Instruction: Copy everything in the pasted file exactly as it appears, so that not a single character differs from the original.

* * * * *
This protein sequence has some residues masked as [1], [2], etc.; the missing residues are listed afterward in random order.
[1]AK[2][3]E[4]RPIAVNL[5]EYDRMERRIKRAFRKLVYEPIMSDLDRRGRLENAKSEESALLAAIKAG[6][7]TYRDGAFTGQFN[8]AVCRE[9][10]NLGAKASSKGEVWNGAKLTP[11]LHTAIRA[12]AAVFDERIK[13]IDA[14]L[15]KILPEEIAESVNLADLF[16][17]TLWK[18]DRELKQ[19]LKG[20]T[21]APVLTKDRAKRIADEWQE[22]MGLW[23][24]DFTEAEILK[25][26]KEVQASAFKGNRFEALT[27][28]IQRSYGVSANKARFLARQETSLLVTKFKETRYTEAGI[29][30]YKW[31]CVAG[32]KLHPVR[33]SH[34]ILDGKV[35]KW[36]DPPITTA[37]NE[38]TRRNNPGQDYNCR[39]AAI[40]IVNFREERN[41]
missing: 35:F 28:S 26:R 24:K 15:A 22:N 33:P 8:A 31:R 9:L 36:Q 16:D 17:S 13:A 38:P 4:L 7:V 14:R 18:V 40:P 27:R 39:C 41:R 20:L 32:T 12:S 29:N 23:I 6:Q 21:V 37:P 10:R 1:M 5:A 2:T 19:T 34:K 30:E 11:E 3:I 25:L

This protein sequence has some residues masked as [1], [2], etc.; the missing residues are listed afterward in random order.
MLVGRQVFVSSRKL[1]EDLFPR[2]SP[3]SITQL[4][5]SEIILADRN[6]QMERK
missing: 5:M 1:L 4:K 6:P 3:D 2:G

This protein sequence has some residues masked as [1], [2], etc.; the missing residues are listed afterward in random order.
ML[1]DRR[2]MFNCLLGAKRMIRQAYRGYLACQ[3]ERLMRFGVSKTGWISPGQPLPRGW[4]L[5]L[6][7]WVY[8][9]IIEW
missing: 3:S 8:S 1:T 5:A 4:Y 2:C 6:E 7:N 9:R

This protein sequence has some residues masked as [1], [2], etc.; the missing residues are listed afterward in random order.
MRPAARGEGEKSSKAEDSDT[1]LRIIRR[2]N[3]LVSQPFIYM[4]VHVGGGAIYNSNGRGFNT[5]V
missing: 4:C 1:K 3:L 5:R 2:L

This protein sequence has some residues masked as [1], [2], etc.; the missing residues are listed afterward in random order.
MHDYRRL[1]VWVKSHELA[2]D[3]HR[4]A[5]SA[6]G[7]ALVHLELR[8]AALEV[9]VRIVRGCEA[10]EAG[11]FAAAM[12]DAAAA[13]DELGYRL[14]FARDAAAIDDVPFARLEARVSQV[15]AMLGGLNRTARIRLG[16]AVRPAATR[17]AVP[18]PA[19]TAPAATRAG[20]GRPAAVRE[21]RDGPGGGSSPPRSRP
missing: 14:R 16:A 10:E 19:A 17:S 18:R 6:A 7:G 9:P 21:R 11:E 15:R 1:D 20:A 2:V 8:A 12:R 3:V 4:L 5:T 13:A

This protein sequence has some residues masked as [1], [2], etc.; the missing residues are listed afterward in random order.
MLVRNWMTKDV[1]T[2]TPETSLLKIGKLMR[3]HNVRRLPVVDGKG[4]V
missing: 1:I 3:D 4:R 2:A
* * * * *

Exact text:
This protein sequence has some residues masked as [1], [2], etc.; the missing residues are listed afterward in random order.
[1]AK[2][3]E[4]RPIAVNL[5]EYDRMERRIKRAFRKLVYEPIMSDLDRRGRLENAKSEESALLAAIKAG[6][7]TYRDGAFTGQFN[8]AVCRE[9][10]NLGAKASSKGEVWNGAKLTP[11]LHTAIRA[12]AAVFDERIK[13]IDA[14]L[15]KILPEEIAESVNLADLF[16][17]TLWK[18]DRELKQ[19]LKG[20]T[21]APVLTKDRAKRIADEWQE[22]MGLW[23][24]DFTEAEILK[25][26]KEVQASAFKGNRFEALT[27][28]IQRSYGVSANKARFLARQETSLLVTKFKETRYTEAGI[29][30]YKW[31]CVAG[32]KLHPVR[33]SH[34]ILDGKV[35]KW[36]DPPITTA[37]NE[38]TRRNNPGQDYNCR[39]AAI[40]IVNFREERN[41]
missing: 35:F 28:S 26:R 24:K 15:A 22:N 33:P 8:A 31:R 9:L 36:Q 16:D 17:S 13:A 38:P 4:L 7:V 14:R 18:V 40:P 27:R 39:C 41:R 20:L 32:T 12:S 29:N 23:I 6:Q 21:V 37:P 10:R 1:M 5:A 2:T 19:T 34:K 30:E 11:E 3:I 25:L

This protein sequence has some residues masked as [1], [2], etc.; the missing residues are listed afterward in random order.
MLVGRQVFVSSRKL[1]EDLFPR[2]SP[3]SITQL[4][5]SEIILADRN[6]QMERK
missing: 5:M 1:L 4:K 6:P 3:D 2:G

This protein sequence has some residues masked as [1], [2], etc.; the missing residues are listed afterward in random order.
ML[1]DRR[2]MFNCLLGAKRMIRQAYRGYLACQ[3]ERLMRFGVSKTGWISPGQPLPRGW[4]L[5]L[6][7]WVY[8][9]IIEW
missing: 3:S 8:S 1:T 5:A 4:Y 2:C 6:E 7:N 9:R

This protein sequence has some residues masked as [1], [2], etc.; the missing residues are listed afterward in random order.
MRPAARGEGEKSSKAEDSDT[1]LRIIRR[2]N[3]LVSQPFIYM[4]VHVGGGAIYNSNGRGFNT[5]V
missing: 4:C 1:K 3:L 5:R 2:L

This protein sequence has some residues masked as [1], [2], etc.; the missing residues are listed afterward in random order.
MHDYRRL[1]VWVKSHELA[2]D[3]HR[4]A[5]SA[6]G[7]ALVHLELR[8]AALEV[9]VRIVRGCEA[10]EAG[11]FAAAM[12]DAAAA[13]DELGYRL[14]FARDAAAIDDVPFARLEARVSQV[15]AMLGGLNRTARIRLG[16]AVRPAATR[17]AVP[18]PA[19]TAPAATRAG[20]GRPAAVRE[21]RDGPGGGSSPPRSRP
missing: 14:R 16:A 10:E 19:A 17:S 18:R 6:A 7:G 9:P 21:R 11:E 15:R 1:D 20:A 2:V 8:A 12:R 3:V 4:L 5:T 13:A

This protein sequence has some residues masked as [1], [2], etc.; the missing residues are listed afterward in random order.
MLVRNWMTKDV[1]T[2]TPETSLLKIGKLMR[3]HNVRRLPVVDGKG[4]V
missing: 1:I 3:D 4:R 2:A